Plouer, River Rance.

On leaving St Cast, we decided to take a three-night detour into Plouer, situated up the river Rance, past the entrance to St Malo. After a sunny crossing from St Cast, we came upon the lock, which sits at the mouth of the river. Ten minutes before the lock was due to open, there were perhaps fifteen yachts and small day boats milling around. By the time the lights turned green, one yacht was already nose-in to the lock, with the others steaming along behind. Over some unseen tannoy came the commanding French voice of the lock keeper telling the small boats to give way to the big motor boat: us. We ploughed on through the reluctantly parting boats and rafted onto a small yacht, dwarfing it and those around us spectacularly. Patience looked like Gulliver, hemmed in and held in place by the ropes of the small boats around her. Behind us, tenders and other small motors continued to whizz into the lock, despite the closing of the giant iron gates. Hearing shouts behind us, we turned to see a small tender speed through the closing gate, James Bond style, at absolutely the last second, with his throttle on full pelt. As he cleared the gates, not managing to pull off the throttle quickly enough, he drove straight into another rib, both of which rebounded off each other and the lock wall, throwing their passengers around alarmingly. It was chaos.

Plouer

With nowhere forward for us to go, we weren’t even sure if we were clear of the bridge, which had been lifted to allow the boats in, the yachts having taken up the forward space of the lock. All turned to watch the bridge as it lowered itself ominously, and those on board Patience began to wonder whether we should lower the radar arch, unsure as we were whether we would clear the bridge. Finally fully lowered, the bridge fell back into place with a metallic thump, and we sighed in relief, while the French yachtsmen around us nodded sagely.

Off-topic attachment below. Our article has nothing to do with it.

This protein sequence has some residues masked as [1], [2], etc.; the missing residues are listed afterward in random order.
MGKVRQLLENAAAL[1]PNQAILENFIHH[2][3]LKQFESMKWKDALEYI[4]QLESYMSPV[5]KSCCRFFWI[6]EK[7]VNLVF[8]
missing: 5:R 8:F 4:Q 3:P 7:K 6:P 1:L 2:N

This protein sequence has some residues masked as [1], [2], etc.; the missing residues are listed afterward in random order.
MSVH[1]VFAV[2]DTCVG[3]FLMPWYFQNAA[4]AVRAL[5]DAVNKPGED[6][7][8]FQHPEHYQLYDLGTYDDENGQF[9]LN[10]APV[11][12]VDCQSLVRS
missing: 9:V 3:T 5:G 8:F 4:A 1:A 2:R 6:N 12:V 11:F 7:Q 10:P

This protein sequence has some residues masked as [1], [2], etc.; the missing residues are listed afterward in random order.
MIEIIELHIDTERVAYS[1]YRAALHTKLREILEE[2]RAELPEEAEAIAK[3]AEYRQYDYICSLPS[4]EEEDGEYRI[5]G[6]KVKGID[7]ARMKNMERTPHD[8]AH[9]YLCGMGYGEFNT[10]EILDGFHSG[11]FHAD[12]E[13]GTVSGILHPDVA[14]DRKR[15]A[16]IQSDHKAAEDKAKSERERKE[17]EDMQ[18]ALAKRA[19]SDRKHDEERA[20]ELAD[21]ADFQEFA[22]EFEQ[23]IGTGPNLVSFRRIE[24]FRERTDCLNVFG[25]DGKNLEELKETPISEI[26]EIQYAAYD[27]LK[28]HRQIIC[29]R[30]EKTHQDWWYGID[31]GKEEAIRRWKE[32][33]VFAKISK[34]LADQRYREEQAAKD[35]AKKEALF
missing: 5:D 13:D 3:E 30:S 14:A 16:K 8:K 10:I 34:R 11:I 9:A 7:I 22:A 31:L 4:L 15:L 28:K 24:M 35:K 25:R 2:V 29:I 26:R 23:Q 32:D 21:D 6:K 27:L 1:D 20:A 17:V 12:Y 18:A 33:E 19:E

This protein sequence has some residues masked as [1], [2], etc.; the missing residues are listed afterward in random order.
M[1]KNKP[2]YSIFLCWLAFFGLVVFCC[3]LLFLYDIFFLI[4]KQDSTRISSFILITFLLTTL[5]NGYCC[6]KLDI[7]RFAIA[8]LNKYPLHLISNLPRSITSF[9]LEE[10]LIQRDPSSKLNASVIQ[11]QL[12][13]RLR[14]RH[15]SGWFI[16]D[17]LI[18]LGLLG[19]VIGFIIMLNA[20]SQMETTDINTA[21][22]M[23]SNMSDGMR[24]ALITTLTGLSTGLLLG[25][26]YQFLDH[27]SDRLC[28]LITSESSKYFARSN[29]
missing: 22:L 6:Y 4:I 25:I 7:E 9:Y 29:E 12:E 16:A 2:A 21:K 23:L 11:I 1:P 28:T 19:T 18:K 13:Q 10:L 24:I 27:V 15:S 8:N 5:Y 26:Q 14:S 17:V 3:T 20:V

Plouer

Making it through the lock we wended our way slowly up the river Rance, which is calm and quietly pretty, despite the bizarre graffiti. On entering Plouer marina, we were greeted by Madame, the charming harbour master. Taking our lines she welcomed us in beautiful English, ignoring our attempts at speaking French. Indeed this wonderful lady makes a stay to Plouer worth it. Delivering fresh baguette every morning, Madame made our stay as lovely and as easy as possible, while remaining one of the cheapest marinas we’ve stayed in.

Plouer

Plouer itself is a strange place, with very little going on, and not really offering beautiful long walks. The town itself, a fifteen-minute walk from the marina, is like a ghost town. We tried both biking, and walking, and managed to get lost both times, and not see very much at all in the way of natural beauty. We did, however, see a fat seal lazing on the end of a pontoon in the afternoon sun, which was perfect.

Plouer

At the end of our quiet stay at Plouer, we retraced our steps back down the river to the lock, which was eerily quiet on a Sunday afternoon, and made our way back into St Malo, where we await the visit of my sister Emily and her boyfriend Alexis, who live in Orleans, just south of Paris. And so, until then!

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